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Hi

a) We heard you leave

b) We heard you leaving

a) We watched them play basketball

b) We watched them playing basketball

a) I saw him cross the street

b) I saw him crossing the street

a) I heard you talk about...

b) I heard you talking about...

Is the only difference between "a" and "b" in all of the above examples the fact that in the first one we put emphasis on our "hearing" and in the second one on "leaving" (it's about the first example)

what about the other examples? If I say "I watched him play basketball" AND "I watched him playing basketball" - will there be any difference in meaning?

Thank you
Comments  
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The difference is in the verb that varies:

a) We heard you leave -- we heard the event.
b) We heard you leaving-- we heard the activity.

Often, there is no real difference in the intended meaning, but sometimes one or the other is not feasible:
I saw you get hit by the bullet.
I saw you getting hit by the bullet. -- Not likely, since being struck by such a missile is too fast to observe.
What about "crossing"

I saw him cross the street

I saw him crossing the street

Doesn't the first one mean that I saw as he crossed the street from one end to the other (he completed this activity) and in the second example I just saw him in the process of crossing it (he might have been in the middle) and maybe he did not reach the other end (I didn't see it)

Is it a good interpretation?

Thanks
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Yes, that's fine, but you probably saw him finish crossing in both cases.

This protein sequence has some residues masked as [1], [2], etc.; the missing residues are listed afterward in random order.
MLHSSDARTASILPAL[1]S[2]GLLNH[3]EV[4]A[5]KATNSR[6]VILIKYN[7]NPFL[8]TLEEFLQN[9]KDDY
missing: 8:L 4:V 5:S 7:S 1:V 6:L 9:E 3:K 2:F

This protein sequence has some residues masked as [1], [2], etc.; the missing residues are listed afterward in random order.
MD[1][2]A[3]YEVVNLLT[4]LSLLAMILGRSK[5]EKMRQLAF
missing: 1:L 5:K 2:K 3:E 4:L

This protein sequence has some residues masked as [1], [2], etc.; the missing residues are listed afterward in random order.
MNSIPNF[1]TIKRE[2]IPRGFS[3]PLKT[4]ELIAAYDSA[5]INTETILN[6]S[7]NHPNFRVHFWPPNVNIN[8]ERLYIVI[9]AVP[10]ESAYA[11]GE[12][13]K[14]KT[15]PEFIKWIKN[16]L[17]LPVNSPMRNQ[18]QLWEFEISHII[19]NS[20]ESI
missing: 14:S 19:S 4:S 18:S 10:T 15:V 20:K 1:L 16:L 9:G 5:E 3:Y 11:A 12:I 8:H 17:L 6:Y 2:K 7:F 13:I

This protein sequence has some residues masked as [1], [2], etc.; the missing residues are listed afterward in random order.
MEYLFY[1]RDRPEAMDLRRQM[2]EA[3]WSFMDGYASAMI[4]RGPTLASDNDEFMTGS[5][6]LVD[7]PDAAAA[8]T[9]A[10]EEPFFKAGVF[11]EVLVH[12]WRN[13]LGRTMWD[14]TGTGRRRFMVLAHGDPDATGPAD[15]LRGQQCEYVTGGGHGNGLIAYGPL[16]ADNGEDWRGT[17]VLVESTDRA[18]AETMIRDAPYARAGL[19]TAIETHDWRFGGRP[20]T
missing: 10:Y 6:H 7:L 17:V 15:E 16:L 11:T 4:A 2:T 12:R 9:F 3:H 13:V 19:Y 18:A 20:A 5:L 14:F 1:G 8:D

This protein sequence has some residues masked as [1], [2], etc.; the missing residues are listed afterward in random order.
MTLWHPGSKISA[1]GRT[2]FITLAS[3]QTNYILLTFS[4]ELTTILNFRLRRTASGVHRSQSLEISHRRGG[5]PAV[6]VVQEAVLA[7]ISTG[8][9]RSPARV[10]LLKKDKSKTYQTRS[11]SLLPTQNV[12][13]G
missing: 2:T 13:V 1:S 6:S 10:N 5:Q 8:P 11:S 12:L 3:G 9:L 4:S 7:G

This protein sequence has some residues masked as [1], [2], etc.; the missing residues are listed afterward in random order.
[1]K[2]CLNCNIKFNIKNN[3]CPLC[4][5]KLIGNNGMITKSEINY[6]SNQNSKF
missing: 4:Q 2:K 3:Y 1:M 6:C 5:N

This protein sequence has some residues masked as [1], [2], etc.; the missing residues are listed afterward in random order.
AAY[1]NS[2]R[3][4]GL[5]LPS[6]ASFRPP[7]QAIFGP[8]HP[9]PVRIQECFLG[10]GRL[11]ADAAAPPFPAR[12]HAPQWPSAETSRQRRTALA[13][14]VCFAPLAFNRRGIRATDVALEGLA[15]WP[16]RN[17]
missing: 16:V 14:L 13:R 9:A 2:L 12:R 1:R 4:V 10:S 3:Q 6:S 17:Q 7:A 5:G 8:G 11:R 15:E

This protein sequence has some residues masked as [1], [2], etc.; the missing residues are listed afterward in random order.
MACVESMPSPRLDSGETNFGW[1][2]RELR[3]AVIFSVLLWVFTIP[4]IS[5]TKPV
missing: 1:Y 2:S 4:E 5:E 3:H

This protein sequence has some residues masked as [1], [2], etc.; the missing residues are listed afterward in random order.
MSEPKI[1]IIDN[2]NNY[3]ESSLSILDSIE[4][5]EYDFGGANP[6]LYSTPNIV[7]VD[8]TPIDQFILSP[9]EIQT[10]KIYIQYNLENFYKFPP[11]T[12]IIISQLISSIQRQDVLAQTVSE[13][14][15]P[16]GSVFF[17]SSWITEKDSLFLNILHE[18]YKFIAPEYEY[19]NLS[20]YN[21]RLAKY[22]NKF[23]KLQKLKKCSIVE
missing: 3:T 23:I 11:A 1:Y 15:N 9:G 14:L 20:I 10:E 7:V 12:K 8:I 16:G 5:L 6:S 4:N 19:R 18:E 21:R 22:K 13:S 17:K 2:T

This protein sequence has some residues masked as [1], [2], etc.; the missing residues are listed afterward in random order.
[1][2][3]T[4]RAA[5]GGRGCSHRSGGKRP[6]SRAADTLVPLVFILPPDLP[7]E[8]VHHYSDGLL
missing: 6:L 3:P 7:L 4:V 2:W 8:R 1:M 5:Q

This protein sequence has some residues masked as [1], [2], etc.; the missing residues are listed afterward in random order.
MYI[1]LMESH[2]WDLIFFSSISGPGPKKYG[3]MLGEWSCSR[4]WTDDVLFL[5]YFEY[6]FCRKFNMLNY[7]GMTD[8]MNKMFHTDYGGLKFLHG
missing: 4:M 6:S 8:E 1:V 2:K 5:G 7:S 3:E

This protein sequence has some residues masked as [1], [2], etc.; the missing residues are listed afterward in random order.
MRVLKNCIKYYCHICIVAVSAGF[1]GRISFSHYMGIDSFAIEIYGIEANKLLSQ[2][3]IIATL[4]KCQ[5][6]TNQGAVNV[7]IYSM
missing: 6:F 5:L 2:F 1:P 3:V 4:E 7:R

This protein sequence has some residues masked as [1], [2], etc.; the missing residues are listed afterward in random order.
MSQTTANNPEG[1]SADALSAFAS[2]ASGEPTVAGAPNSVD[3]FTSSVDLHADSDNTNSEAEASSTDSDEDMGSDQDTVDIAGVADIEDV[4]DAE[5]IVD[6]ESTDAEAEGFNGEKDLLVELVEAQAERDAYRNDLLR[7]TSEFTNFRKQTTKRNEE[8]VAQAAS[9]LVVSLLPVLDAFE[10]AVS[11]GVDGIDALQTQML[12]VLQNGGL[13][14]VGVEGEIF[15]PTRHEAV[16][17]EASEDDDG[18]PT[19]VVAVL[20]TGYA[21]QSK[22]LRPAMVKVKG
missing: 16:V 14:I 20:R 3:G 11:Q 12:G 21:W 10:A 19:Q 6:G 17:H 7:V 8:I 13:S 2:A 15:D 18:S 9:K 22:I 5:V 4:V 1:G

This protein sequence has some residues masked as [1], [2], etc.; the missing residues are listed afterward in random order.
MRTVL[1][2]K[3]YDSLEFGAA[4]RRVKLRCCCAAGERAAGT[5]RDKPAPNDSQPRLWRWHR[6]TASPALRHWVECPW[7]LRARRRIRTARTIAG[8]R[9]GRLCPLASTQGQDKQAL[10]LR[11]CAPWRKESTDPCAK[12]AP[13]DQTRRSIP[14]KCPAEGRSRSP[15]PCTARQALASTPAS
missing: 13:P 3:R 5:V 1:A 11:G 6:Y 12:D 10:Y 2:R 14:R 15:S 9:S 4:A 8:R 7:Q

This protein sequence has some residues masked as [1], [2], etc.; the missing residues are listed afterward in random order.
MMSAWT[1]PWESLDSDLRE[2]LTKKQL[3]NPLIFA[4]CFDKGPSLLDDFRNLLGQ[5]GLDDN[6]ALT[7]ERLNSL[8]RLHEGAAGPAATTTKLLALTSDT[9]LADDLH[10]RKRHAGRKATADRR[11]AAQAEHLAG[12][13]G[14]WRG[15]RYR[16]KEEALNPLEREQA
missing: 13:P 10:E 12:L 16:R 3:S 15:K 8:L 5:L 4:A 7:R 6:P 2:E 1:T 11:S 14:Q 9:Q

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Mister Micawber.
Yes, that's fine, but you probably saw him finish crossing in both cases.
.

Well, I remember that I've read somewhere that when you use the continuous form you never know if something was finished or not.

For example if I said: I heard her talking about it (it would mean that I heard only a part of her speech) and when I said: I heard her talk about it ( it would mean that I heard everything was she wanted to say). At least this is how I understand it Emotion: wink
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Well, I remember that I've read somewhere that when you use the continuous form you never know if something was finished or not.
Of course you know-- context reveals it.
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Mister Micawber.
Well, I remember that I've read somewhere that when you use the continuous form you never know if something was finished or not.
Of course you know-- context reveals it.

How do you know that her father had an accident?

I heard her talk about it

I heard her talking about it

--is there any difference for you between these two? Can I say that in the second instance I only heard a part of her speech (when she said: my father had an accident) and in the first I heard everything. I was standing and listening to her every word.

Thanks
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We seem to be going in circles.
is there any difference for you between these two?
The difference is in the verb that varies:

a) We heard you leave -- we heard the event.
b) We heard you leaving-- we heard the activity.

I've just read your answer, thanks Emotion: wink
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